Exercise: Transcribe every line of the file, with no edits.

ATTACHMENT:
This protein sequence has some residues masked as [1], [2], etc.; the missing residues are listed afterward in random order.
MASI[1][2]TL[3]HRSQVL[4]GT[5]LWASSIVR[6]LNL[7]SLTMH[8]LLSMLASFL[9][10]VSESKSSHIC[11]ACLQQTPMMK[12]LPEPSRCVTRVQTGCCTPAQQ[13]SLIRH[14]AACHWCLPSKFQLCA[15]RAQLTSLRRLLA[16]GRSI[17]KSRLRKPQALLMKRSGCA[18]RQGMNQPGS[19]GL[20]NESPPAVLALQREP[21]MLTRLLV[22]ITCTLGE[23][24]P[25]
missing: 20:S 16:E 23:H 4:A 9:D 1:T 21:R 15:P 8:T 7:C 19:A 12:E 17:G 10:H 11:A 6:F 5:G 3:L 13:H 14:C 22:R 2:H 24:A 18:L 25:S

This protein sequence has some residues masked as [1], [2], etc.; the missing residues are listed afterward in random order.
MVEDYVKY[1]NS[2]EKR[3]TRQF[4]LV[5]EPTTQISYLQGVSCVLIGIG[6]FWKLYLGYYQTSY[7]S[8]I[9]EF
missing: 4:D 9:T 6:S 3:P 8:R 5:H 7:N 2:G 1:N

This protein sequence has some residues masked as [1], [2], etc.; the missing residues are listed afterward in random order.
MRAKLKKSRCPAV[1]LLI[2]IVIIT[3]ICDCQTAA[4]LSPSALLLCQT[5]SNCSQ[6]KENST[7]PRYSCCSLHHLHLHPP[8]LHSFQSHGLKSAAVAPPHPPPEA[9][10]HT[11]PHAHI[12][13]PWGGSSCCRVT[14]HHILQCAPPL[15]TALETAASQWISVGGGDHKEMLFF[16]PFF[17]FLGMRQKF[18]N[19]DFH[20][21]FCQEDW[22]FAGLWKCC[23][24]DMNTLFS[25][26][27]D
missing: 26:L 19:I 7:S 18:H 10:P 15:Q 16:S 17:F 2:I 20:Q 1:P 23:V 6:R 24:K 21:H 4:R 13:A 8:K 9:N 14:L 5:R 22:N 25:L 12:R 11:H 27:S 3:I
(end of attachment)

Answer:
This protein sequence has some residues masked as [1], [2], etc.; the missing residues are listed afterward in random order.
MASI[1][2]TL[3]HRSQVL[4]GT[5]LWASSIVR[6]LNL[7]SLTMH[8]LLSMLASFL[9][10]VSESKSSHIC[11]ACLQQTPMMK[12]LPEPSRCVTRVQTGCCTPAQQ[13]SLIRH[14]AACHWCLPSKFQLCA[15]RAQLTSLRRLLA[16]GRSI[17]KSRLRKPQALLMKRSGCA[18]RQGMNQPGS[19]GL[20]NESPPAVLALQREP[21]MLTRLLV[22]ITCTLGE[23][24]P[25]
missing: 20:S 16:E 23:H 4:A 9:D 1:T 21:R 15:P 8:T 7:C 19:A 12:E 17:G 10:H 11:A 6:F 5:G 3:L 13:H 14:C 22:R 2:H 24:A 18:L 25:S

This protein sequence has some residues masked as [1], [2], etc.; the missing residues are listed afterward in random order.
MVEDYVKY[1]NS[2]EKR[3]TRQF[4]LV[5]EPTTQISYLQGVSCVLIGIG[6]FWKLYLGYYQTSY[7]S[8]I[9]EF
missing: 4:D 9:T 6:S 3:P 8:R 5:H 7:N 2:G 1:N

This protein sequence has some residues masked as [1], [2], etc.; the missing residues are listed afterward in random order.
MRAKLKKSRCPAV[1]LLI[2]IVIIT[3]ICDCQTAA[4]LSPSALLLCQT[5]SNCSQ[6]KENST[7]PRYSCCSLHHLHLHPP[8]LHSFQSHGLKSAAVAPPHPPPEA[9][10]HT[11]PHAHI[12][13]PWGGSSCCRVT[14]HHILQCAPPL[15]TALETAASQWISVGGGDHKEMLFF[16]PFF[17]FLGMRQKF[18]N[19]DFH[20][21]FCQEDW[22]FAGLWKCC[23][24]DMNTLFS[25][26][27]D
missing: 26:L 19:I 7:S 18:H 10:P 15:Q 16:S 17:F 2:I 20:Q 1:P 23:V 6:R 24:K 21:H 4:R 13:A 8:K 9:N 14:L 5:R 22:N 25:L 12:R 11:H 27:S 3:I